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September 12, 1966

Transaminase Levels in Acute Pancreatitis and After Secretin Stimulation: Preliminary Study

Author Affiliations


From the Department of Gastroenterology, US Naval Hospital, Philadelphia.

JAMA. 1966;197(11):927-929. doi:10.1001/jama.1966.03110110151045

SERUM transaminase levels have been reported to be elevated in pancreatitis, but the elevations are usually seen in icteric patients and probably reflect liver and biliary disease. The enzymes, serum glutamic oxaloacetic transaminase (SGOT) and serum glutamic pyruvic transaminase (SGPT), are found in various tissues. Wroblewski and LaDue1 established the levels of transaminase activity in homogenates of different human tissues and observed a level of concentration in the pancreas equal to 20% of that found in the liver.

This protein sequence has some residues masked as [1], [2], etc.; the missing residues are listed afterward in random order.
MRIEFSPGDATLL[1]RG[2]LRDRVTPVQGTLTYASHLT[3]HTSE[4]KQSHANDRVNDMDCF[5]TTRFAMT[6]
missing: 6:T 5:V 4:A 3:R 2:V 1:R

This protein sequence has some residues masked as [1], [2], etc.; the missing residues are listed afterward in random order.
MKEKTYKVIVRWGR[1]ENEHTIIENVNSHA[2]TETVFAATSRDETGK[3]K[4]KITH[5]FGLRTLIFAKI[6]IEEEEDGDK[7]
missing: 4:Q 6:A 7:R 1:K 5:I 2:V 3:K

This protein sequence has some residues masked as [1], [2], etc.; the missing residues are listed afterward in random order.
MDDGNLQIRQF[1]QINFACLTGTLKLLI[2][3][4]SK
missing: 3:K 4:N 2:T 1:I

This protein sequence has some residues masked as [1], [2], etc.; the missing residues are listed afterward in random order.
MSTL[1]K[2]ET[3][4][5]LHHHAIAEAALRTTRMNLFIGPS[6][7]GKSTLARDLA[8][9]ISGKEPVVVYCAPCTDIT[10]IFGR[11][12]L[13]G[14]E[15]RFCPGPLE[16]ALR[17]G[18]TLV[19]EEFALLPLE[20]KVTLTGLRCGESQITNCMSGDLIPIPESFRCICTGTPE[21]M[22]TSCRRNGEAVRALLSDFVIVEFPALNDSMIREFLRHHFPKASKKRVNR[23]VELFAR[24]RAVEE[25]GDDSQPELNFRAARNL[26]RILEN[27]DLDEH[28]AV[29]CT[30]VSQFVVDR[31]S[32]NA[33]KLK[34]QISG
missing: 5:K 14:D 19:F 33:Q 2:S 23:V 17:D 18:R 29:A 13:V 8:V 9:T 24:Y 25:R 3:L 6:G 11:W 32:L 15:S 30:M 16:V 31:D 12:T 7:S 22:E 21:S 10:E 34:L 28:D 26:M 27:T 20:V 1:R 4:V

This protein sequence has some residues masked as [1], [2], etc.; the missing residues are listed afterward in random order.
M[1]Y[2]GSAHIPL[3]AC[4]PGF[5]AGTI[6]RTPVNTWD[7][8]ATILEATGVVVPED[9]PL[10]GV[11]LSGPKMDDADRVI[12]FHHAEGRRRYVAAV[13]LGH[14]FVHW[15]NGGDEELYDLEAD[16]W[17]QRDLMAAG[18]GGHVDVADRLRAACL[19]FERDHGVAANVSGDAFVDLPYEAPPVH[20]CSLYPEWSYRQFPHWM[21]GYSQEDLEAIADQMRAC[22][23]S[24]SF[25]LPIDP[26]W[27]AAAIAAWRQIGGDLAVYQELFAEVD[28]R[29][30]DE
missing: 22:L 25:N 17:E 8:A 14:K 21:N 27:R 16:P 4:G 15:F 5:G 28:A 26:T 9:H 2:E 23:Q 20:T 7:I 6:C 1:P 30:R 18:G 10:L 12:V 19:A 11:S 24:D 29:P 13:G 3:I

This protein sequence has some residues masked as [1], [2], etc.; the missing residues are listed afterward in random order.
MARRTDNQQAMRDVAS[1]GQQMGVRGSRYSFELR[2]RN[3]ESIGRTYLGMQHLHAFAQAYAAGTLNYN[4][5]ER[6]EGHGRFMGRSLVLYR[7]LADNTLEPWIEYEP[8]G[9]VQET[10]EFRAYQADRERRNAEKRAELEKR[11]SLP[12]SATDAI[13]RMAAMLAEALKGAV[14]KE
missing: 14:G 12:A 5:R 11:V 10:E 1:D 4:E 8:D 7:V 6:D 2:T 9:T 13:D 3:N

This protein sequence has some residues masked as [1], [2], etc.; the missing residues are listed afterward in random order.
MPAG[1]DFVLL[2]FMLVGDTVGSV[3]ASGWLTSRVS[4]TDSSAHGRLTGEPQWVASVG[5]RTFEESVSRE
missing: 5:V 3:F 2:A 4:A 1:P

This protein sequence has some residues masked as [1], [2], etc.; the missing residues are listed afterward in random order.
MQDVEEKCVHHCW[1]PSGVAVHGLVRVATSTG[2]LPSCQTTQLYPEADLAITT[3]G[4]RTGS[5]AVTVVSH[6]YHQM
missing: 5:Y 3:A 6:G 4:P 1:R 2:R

Diseases involving tissue containing these enzymes are thought to cause elevation of serum levels. On this basis, Foulk and Fleisher2 studied 32 patients during episodes of pancreatitis. Transaminase activity was increased in 22 of these patients. They concluded, however, that increased transaminase activity is not entirely dependent on pancreatic necrosis, but related to increased intrabiliary pressure and associated obstruction of the biliary tract. Weinstein et al3 further emphasized the

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